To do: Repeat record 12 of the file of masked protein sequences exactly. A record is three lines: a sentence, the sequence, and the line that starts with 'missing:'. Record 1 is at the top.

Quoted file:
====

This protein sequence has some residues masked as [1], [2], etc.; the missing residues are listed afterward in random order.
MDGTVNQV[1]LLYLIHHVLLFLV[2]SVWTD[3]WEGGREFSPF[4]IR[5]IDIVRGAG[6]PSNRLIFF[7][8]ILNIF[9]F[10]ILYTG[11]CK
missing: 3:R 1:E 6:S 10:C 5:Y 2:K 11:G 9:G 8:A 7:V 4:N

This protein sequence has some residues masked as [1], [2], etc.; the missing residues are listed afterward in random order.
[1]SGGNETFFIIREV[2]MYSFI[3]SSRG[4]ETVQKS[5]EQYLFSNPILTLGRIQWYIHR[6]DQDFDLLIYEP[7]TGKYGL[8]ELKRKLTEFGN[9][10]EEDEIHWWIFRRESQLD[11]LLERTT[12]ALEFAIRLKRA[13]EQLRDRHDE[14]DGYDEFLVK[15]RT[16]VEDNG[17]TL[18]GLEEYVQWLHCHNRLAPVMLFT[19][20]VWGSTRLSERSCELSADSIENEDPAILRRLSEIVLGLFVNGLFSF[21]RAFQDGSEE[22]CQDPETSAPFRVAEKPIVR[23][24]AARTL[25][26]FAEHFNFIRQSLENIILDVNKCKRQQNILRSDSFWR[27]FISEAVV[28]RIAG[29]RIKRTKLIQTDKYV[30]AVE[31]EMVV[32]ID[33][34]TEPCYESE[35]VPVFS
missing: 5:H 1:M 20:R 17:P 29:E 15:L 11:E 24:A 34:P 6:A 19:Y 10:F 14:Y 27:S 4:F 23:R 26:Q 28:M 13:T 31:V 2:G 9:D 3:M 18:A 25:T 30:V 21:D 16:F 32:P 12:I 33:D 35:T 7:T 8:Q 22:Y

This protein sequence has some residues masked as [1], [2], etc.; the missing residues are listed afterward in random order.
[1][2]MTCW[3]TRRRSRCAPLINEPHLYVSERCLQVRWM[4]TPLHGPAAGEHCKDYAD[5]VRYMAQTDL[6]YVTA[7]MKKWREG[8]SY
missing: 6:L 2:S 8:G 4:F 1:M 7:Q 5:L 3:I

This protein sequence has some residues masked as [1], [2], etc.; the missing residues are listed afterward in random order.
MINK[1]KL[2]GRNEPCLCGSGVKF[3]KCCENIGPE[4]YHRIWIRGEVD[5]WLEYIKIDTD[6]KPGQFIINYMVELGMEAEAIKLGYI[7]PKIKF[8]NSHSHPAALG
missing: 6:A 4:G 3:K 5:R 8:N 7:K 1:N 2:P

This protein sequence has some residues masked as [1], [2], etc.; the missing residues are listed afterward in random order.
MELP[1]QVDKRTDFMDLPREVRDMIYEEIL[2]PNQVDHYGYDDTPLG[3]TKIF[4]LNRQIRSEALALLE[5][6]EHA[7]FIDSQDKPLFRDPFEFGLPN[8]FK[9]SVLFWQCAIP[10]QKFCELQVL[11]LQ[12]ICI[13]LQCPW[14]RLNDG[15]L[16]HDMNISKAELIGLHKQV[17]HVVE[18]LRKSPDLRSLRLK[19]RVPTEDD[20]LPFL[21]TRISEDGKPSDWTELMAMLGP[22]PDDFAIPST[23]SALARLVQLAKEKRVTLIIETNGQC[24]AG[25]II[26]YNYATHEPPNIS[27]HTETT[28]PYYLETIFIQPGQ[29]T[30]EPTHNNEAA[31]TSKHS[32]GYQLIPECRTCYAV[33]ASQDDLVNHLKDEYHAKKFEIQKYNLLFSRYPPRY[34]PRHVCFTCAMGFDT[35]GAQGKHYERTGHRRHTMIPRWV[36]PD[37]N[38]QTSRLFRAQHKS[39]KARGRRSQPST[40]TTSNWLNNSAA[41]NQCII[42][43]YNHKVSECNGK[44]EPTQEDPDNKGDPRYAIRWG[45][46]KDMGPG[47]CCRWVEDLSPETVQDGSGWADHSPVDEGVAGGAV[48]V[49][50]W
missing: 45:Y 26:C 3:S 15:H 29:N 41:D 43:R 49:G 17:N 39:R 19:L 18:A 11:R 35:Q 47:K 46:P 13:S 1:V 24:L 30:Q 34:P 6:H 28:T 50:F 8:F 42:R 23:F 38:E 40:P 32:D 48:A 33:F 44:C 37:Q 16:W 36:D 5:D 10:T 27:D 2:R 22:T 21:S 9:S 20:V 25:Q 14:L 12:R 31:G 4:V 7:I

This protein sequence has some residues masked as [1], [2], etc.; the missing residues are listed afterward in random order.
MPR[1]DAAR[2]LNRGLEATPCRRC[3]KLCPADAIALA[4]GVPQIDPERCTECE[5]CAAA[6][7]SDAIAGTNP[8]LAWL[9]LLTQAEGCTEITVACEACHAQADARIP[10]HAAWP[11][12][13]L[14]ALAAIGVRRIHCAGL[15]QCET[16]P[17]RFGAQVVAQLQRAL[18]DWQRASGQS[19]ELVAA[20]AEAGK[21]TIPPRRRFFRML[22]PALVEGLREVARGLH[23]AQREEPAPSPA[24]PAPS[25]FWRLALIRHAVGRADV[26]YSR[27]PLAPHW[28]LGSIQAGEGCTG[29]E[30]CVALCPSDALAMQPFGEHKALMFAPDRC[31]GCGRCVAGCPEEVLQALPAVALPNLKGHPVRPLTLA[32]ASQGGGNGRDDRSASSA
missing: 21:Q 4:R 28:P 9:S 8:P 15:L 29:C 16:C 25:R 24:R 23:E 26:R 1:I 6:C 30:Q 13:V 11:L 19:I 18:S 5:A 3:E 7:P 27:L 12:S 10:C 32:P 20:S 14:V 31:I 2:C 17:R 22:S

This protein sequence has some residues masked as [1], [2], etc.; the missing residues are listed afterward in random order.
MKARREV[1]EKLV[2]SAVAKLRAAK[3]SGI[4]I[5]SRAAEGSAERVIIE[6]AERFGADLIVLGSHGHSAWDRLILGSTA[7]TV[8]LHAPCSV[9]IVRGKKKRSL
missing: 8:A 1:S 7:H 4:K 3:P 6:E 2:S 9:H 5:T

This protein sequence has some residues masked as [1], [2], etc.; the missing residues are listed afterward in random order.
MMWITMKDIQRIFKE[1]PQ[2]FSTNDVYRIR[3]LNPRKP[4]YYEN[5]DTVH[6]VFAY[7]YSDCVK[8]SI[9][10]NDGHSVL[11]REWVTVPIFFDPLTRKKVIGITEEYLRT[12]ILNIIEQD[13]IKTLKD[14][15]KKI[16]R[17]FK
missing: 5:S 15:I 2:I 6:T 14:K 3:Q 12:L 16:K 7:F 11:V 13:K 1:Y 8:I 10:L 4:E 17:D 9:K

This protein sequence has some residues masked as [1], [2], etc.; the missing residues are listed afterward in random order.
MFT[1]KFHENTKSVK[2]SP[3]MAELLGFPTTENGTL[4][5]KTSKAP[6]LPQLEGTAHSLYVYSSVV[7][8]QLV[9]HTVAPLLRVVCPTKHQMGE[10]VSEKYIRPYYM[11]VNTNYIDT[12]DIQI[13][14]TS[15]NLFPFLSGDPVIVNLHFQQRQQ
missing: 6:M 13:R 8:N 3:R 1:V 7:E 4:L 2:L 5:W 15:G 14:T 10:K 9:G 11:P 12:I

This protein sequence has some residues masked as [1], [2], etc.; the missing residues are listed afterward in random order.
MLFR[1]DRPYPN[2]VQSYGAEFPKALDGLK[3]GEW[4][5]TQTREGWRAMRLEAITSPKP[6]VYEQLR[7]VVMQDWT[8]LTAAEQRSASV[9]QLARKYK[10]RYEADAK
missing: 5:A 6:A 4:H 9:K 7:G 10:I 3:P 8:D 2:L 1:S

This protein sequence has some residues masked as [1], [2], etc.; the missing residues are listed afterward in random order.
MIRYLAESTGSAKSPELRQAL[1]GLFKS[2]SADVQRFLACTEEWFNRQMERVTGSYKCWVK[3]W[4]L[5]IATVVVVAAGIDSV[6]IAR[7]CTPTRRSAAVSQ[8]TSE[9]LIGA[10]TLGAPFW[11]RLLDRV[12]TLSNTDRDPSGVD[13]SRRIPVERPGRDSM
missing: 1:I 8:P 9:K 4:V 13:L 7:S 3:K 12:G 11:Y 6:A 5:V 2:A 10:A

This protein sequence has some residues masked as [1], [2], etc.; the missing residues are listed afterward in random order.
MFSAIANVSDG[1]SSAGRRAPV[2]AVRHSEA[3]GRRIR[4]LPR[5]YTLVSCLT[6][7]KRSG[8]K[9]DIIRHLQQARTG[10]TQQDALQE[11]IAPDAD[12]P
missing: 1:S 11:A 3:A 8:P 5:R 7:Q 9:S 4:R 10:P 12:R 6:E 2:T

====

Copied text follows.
This protein sequence has some residues masked as [1], [2], etc.; the missing residues are listed afterward in random order.
MFSAIANVSDG[1]SSAGRRAPV[2]AVRHSEA[3]GRRIR[4]LPR[5]YTLVSCLT[6][7]KRSG[8]K[9]DIIRHLQQARTG[10]TQQDALQE[11]IAPDAD[12]P
missing: 1:S 11:A 3:A 8:P 5:R 7:Q 9:S 4:R 10:P 12:R 6:E 2:T